The guide to the week's concerts | Our guide to this week's shows | Indy Week
Pin It

The guide to the week's concerts 

This week's guide contains:

YES, PLEASE: Dex Romweber & The New Romans, Prisms, Fan Modine, Coastal Vision, No Eyes, The Spiveys, T0w3rs, Company, Marcia Ball, Boykiller, Flesh Wounds, Jill Andrews & Erick Baker, Army Of Infants, Bombadil


INTRODUCING: Tab-One & Sunshine J

VS: Modern Skirts vs. Los Campesinos!



The big band that backup drummer Dave Schmitt enlisted to set his buddy Dexter Romweber against a broader and brighter sound isn't a regular performance vehicle; its dozen-strong roster makes sure of that. But when the logistics align, The New Romans might well provide the best possible conduit for Romweber's songs, which build from the rockabilly and surf of Romweber's Flat Duo Jets days to dig into lounge, swing and barroom balladry with aplomb. This, Romweber says, is music for dancing—"lascivious stripper music," when it's done right. Setting it outside in the gardens near sunset promises a unique thrill. $5–$12/7 p.m. —Bryan C. Reed


Unlikely bills such as this are one of the best perks of Triangle music: Yeah, there are enough area acts for Prisms to play with two other experimental psychedelia projects, or for Fan Modine to only hop on twee-pop bills. Still, tonight, these two join at The Pinhook. Overall, though, this bill leans in a space-kraut direction, with The Boxing Lesson rounding out the lineup. This Austin trio plays longish, crescendo-driven psych-rock. When its songs come together, almost without fail, there are catchy hooks and choruses that hew closer to Fan Modine than Prisms' raw experimentation. $6/9 p.m. —Corbie Hill


The young Raleigh trio Coastal Vision released its Are You Anxious? EP in June, but the songs began taking shape as early as 2009. The long gestational process shows in the sometimes uneven arrangements, bounding between nervy, angular Strokes-isms and the more fluid hooks of The Love Language. The band does it all with infectious enthusiasm, though, packing plenty of promise into the EP's six songs. Tonight, they'll share the bill with No Eyes' psych-shaded alt-rock and Charlotte band The Spiveys' easygoing rock effervescence. 10 p.m. —Bryan C. Reed

click to enlarge Company - PHOTO COURTESY OF THE BAND

06.22 T0W3RS, COMPANY @ LOCAL 506

Tonight's bill represents a bumper crop of three regional upstarts making familiar and quixotic variations on what you might collectively dub indie rock: For their part, Charleston, S.C.'s Company mixes obvious touchstones from The Shins and Modest Mouse to My Morning Jacket and Weezer into sleek, heart-on-sleeves songs that, at best, can be tough to slip. Winston-Salem's Estrangers don't stray from that last revelation, making fuzzed-out bursts of pop bombast that swing and sing like The Love Language gone off the rails. Carrboro's T0W3RS not only headline but also take more chances than the openers, burying fine hooks into a delightful decoupage of abstraction and obstruction. $5/9:30 p.m. —Grayson Currin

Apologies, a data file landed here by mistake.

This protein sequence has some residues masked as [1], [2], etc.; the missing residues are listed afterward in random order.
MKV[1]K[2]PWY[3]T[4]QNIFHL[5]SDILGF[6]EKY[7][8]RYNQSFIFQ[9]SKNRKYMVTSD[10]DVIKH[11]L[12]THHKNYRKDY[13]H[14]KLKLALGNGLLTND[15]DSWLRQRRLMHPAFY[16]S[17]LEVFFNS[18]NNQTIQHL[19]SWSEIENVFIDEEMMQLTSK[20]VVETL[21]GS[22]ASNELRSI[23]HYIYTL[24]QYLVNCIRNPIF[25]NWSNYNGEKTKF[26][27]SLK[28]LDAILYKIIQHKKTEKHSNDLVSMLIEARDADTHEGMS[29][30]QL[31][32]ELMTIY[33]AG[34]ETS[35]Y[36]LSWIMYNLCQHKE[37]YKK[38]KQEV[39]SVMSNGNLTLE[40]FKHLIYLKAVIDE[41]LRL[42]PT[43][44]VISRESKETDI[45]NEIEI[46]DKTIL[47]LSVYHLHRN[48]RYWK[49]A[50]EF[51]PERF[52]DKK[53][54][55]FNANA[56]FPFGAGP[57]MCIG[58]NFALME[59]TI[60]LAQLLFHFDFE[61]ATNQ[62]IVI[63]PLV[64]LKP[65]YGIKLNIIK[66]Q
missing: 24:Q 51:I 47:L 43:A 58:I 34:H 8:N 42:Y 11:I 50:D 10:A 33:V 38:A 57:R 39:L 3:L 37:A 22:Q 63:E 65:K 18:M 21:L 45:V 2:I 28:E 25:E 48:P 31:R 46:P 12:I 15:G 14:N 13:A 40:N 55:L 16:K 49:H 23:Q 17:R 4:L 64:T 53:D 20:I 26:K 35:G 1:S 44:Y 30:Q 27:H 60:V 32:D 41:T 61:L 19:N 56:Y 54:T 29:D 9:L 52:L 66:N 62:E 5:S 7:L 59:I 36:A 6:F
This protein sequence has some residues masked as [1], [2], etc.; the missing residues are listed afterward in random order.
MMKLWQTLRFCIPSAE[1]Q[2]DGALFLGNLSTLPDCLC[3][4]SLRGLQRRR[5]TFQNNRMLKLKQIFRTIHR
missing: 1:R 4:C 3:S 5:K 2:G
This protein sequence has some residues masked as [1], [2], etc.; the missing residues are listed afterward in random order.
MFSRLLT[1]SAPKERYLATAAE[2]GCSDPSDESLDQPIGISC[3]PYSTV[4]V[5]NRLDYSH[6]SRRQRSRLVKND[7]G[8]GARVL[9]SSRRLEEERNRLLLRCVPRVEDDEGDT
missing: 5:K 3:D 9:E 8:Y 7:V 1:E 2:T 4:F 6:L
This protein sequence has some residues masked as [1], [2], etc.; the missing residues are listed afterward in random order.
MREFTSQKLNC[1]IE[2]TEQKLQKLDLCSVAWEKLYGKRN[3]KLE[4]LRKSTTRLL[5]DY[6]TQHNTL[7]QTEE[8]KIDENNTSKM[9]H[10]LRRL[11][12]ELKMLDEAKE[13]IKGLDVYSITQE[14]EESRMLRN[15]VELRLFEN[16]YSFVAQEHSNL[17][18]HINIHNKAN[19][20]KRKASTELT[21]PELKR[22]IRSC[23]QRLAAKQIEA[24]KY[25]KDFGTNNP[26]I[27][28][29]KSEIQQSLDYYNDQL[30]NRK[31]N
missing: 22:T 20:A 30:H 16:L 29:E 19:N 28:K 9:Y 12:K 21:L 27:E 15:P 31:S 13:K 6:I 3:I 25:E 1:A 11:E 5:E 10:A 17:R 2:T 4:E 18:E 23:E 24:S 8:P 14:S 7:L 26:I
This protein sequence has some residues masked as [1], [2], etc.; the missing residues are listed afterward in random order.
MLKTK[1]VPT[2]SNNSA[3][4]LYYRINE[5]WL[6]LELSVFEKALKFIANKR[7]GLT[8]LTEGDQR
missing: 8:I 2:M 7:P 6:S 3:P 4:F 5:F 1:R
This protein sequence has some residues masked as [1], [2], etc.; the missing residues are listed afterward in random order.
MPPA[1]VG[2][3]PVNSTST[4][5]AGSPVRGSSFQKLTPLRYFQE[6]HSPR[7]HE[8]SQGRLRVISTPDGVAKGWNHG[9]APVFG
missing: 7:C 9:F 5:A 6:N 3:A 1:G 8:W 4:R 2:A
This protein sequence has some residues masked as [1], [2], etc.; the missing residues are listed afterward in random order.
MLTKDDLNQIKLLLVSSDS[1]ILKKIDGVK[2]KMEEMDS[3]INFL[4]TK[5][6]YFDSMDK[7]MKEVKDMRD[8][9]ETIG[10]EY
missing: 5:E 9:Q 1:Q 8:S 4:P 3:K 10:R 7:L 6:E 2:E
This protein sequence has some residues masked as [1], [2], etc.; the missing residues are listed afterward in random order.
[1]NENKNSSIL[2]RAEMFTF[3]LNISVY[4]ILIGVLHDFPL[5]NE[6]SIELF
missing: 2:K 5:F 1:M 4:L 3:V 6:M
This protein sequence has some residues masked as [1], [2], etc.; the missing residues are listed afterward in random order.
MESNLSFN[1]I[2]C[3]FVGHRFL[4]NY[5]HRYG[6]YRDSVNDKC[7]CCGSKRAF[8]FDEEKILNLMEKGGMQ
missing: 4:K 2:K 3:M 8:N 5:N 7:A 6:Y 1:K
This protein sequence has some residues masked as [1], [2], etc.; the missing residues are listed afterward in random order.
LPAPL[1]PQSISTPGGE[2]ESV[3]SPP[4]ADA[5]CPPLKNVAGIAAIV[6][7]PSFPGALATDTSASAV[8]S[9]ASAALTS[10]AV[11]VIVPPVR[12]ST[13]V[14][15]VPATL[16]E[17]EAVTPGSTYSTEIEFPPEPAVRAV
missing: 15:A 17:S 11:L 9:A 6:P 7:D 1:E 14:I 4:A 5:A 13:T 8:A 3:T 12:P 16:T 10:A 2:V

Marcia Ball's hometown of Orange rests squarely on the border of Texas and Louisiana, which is as perfect a geocultural metaphor as could be imagined for her music. Though the New Orleans-centric aspects of her soulful piano playing and sweet-meets-sassy singing have tended to get the most attention, Ball first made a name for herself in early-1970s Austin while fronting one of that city's proto-hippie/ country bands. More than a dozen solo albums later, Ball remains at the top of her game, as her Grammy-nominated 2011 disc Roadside Attractions attests. The $18–$26 show starts at 8 p.m.; come at 6:30 for gumbo, red beans & rice and pecan tarts served up in the lobby by the Papa Mojo's folks. —Peter Blackstock


In "Get Get," the three members of Boykiller shout "You just wanna get get/ naked naked naked all the time." The delivery falls somewhere between the unison singing of '60s girl groups and the "nyah nyah nyaaah!" of a schoolyard taunt. It's loose, ridiculous and innocently hedonistic—essentially Brill Building pop, stripped. New-ish Chapel Hill garage trio Flesh Wounds applies '50s R&B structures to trebly-as-hell, two-minute, two-guitar scorchers with infectious, wide-open vocals. This is the first of the Underground's monthly WXYC Backyard BBQ series, which will be outdoors, weather permitting. And yes, there will be a grill. $3/5 p.m. —Corbie Hill


Since splitting with Sam Quinn to go solo three years ago, ex-everybodyfields frontwoman Jill Andrews' charming, twangy tunes have increasingly incorporated indie pop. While she now wraps her glowing voice around bright arrangements rather than the stark scenes cast by the everybodyfields, Andrews still writes some of the saddest songs imaginable, no matter how cheery those hooks may seem. This tour teams Andrews with fellow Tennessee native Erick Baker, who ably navigates the avenues of adult alternative with dramatic—though often overwrought—songs. $8–$10/9 p.m. —Spencer Griffith


The Black Keys' dude-blues can be too much for some. But what immediately comes to mind upon listening to the also-from-Ohio Army of Infants is how refreshing it is to see this style as delivered by a raucous garage outfit. With blues-rock riffs slathered in feedback, casual-to-offhand vocals and drums that suggest the post-grunge bounce of mid-'90s alt-rock, Army of Infants' ability to reach beyond the borders of blues makes it a necessary recommendation for anyone burned out on the genre. With the color-by-numbers horrorpunk of Nightmare Sonata. 10 p.m. —Corbie Hill


When you see Bombadil onstage or listen to one of their studio albums, the mix of joy and melancholy is one of the quartet's most striking features. They analyze self-mutilation over glorious piano jaunts, question the triumphs of long-term relationships over weepy ballads, and turn courting anxieties into smiling ukulele sweetness. They're goofy and weepy, complicated and cute. Those contradictions manifest Bombadil's narrative perfectly. Once post-Avett ascendants who seemed bound to fit somewhere between the Langhorne Slims and Sufjans of the world, health problems and membership woes shut the band down for a spell. But they're back again, living and working together on new material to follow last year's excellent return, All That the Rain Promises. $5–$12/7 p.m. —Grayson Currin